The Civil Aviation Ministry has notified a traffic management framework for drones under which public and private third-party service providers will manage their movement in the airspace under 1,000 feet. Current air traffic management (ATM) systems have not been designed to handle the traffic from unmanned aircraft, the framework issued on October 24 stated.
“Integration of unmanned aircraft in the Indian airspace using conventional means may require unmanned aircraft to be equipped with bulky and expensive hardware, which is neither feasible nor advisable,” it noted.
This requires the creation of a separate, modern, primarily software-based, automated UAS (unmanned aircraft system) Traffic Management (UTM) system, it said, adding that such systems may subsequently be integrated into traditional ATM systems.
The integration of UTM and ATM will be important to continuously separate manned and unmanned aircraft from each other in the airspace.
The framework allows third-party service providers to give services such as registration, flight planning, dynamic deconfliction and access to supplementary data like weather, terrain and position of manned aircraft.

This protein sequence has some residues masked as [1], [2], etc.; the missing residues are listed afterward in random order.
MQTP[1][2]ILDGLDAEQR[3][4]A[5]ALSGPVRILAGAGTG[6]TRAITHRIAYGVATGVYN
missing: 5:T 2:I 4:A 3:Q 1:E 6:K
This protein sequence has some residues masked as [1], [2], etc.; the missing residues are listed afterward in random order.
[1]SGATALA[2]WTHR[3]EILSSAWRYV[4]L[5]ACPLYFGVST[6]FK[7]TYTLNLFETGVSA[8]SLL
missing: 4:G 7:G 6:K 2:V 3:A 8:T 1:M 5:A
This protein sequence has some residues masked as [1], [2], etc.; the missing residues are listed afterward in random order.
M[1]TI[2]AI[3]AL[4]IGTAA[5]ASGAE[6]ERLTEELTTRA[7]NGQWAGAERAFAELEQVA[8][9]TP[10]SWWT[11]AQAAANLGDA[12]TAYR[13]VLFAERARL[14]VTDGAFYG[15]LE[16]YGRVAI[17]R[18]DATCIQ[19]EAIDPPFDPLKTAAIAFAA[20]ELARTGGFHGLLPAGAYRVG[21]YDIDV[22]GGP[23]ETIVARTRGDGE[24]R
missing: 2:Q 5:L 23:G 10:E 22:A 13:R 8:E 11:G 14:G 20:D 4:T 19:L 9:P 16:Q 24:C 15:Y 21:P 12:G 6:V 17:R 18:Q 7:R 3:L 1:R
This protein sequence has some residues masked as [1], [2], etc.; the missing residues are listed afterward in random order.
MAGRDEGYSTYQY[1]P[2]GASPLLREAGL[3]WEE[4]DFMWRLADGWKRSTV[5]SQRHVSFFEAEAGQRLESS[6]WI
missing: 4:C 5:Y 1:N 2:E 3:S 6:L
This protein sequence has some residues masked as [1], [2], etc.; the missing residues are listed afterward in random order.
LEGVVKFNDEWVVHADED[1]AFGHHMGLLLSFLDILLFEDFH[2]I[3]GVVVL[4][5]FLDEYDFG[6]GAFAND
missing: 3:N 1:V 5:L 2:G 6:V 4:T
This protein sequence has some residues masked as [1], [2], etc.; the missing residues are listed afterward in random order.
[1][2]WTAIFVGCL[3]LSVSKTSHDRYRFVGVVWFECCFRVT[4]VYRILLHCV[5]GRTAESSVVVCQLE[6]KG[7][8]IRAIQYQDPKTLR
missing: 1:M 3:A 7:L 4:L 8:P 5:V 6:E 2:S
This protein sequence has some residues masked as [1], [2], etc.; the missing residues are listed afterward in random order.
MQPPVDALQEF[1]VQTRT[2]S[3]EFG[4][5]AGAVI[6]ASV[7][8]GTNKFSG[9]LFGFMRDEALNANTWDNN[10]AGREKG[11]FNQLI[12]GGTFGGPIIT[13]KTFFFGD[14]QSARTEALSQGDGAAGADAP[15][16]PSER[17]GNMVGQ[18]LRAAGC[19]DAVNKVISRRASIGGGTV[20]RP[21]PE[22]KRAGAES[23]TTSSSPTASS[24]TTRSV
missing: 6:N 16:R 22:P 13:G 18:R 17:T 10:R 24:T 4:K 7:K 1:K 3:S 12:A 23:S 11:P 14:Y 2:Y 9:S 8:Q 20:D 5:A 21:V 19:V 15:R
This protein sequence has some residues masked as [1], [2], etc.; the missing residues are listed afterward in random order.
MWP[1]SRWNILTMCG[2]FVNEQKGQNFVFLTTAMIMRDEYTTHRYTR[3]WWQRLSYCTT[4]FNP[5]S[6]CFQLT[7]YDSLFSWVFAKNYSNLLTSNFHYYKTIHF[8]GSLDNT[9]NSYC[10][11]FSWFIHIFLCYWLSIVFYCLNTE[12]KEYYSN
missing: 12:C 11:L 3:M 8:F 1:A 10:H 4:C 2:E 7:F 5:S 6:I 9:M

Also, a set of supplementary service providers will also be permitted under the framework to provide services such as insurance and data analytics to support the UTM ecosystem.
DigitalSky platform shall continue to be the interface for government stakeholders to provide approvals and permissions to drone operators wherever required, according to the framework.
All drones (except Nano drones operating in the green zone) shall be required to mandatorily share their real-time location through the network to the Centre either directly or through third-party service providers, it mentioned.
It said the third-party service providers will first be deployed in small geographical areas that could be increased gradually.
Moreover, these service providers will be permitted to charge drone operators a service fee and a small portion of it might have to be shared with the Airports Authority of India (AAI), which manages the ATM.
Smit Shah, director of industry body DroneFederation of India, said in a statement: “Traditional traffic management services provided by ATCs (air traffic controllers) for manned aircraft cannot be scaled for managing drone traffic which is expected to become at least 100 times higher since the traditional ATM is manual and requires human intervention.”
This policy framework shall allow third-party service providers to deploy highly automated, algorithm-driven software services for managing drone traffic across the country, he added.
The Union government had on September 15 approved a production-linked incentive (PLI) scheme for drones and drone components with an allocation of Rs 120 crore spread over three financial years.
The ministry had on August 25 notified the Drone Rules, 2021 that eased the regulation of drone operations in India by reducing the number of forms that need to be filled to operate them from 25 to five and decreasing the types of fees charged from the operator from 72 to four.
The framework has been issued under the Drone Rules, 2021, only.